WWII Big Band dance to add ‘aviation nostalgia’ to Westmoreland air show | TribLIVE.com

WWII Big Band dance to add ‘aviation nostalgia’ to Westmoreland air show

Candy Williams
Dancers enjoy the music of The Glass City Swing Band that will perform for the WWII Big Band Dance at DeNunzio’s Italian Chophouse at Arnold Palmer Regional Airport on May 25.
The Glass City Swing Band will perform for the WWII Big Band Dance at DeNunzio’s Italian Chophouse at Arnold Palmer Regional Airport .

The Jeannette-based Glass City Swing Band will perform for the World War II-themed Big Band Dance Benefit at DeNunzio’s Italian Chophouse at Arnold Palmer Regional Airport on May 25.

The dance coincides with the Shop ‘n Save Westmoreland County Airshow – and although it’s a separate ticket, it’s the perfect accompaniment to the air show that features vintage aircraft, including several from the WWII era.

“The organizers of the event came to us with the request. Some folks definitely seem to be very excited about it. We certainly think it will add an element of aviation nostalgia,” says Dwayne Pickels, spokesman for the air show.

Jill and Joy Procida of Jeannette, twin sisters who are musicians, music educators and co-founders of the Glass City Swing Band, are organizers of the first-ever dance held in conjunction with the air show.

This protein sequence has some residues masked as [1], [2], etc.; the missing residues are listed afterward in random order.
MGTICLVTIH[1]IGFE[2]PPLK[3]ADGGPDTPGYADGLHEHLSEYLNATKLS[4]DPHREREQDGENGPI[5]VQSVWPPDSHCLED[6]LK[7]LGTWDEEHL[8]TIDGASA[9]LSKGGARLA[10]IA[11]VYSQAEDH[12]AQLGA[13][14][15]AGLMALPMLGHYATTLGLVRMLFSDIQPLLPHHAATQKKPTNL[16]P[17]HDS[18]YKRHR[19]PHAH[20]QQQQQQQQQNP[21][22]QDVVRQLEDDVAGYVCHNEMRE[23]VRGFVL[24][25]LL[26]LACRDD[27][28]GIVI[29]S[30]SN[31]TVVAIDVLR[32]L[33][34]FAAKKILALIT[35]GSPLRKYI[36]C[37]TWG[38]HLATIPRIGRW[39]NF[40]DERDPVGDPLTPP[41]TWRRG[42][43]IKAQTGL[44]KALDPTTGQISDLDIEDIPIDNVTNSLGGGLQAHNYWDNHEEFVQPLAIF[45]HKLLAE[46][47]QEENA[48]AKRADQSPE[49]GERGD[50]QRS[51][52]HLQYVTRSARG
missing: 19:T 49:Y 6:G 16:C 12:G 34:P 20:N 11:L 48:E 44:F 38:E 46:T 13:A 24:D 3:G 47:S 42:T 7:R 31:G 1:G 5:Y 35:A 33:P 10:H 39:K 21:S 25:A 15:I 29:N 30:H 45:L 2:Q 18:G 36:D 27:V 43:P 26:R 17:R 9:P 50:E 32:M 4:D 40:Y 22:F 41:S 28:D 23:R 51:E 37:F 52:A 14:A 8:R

Joy serves as musical director and Jill is director of philanthropy for their foundation, GCSB Arts, Education and Wellness, which is dedicated to preserving the history of the swing era and promoting awareness of arts therapy.

The Glass City Swing Band is an 18-piece group comprised of musicians primarily from Westmoreland County who perform many Big Band and Swing Era tunes as part of their repertoire, which pays tribute to the sounds of Count Basie, Duke Ellington, Glenn Miller, Benny Goodman and more.

Jill plays saxophone and Joy plays trumpet in the band; Jill also teaches for Seton Hill University’s community music program. They both have bachelor of music degrees from Seton Hill University.

They say they grew up with music and credit their late father, Anthony “Red” Procida, an exceptional accordionist who was well-known in the area, for instilling a love of music in them.

The “hangar dance” originally was intended to be held at an airport hangar, but the air show organizers needed the space, so the sisters made arrangements to move the dinner-dance to the restaurant, which includes a banquet hall.

The dance is being organized independently of the air show, which runs May 25-26 at the airport. The women hope to make it an annual event.

“More than 100 people are coming. We’re excited,” says Jill.

Even though the dinner-dance reservation deadline has passed, she says people can still sign up to participant in the dance, which will include a cash bar, a 1940s costume contest and a silent auction.

Walk-in registrations at $50 a person (dinner not included) will be accepted until 7:15 p.m.; those who have pre-registered for the dinner and dance may register at 5:30 p.m.

Details: glasscityswing band.com

Candy Williams is a Tribune-Review contributing writer.

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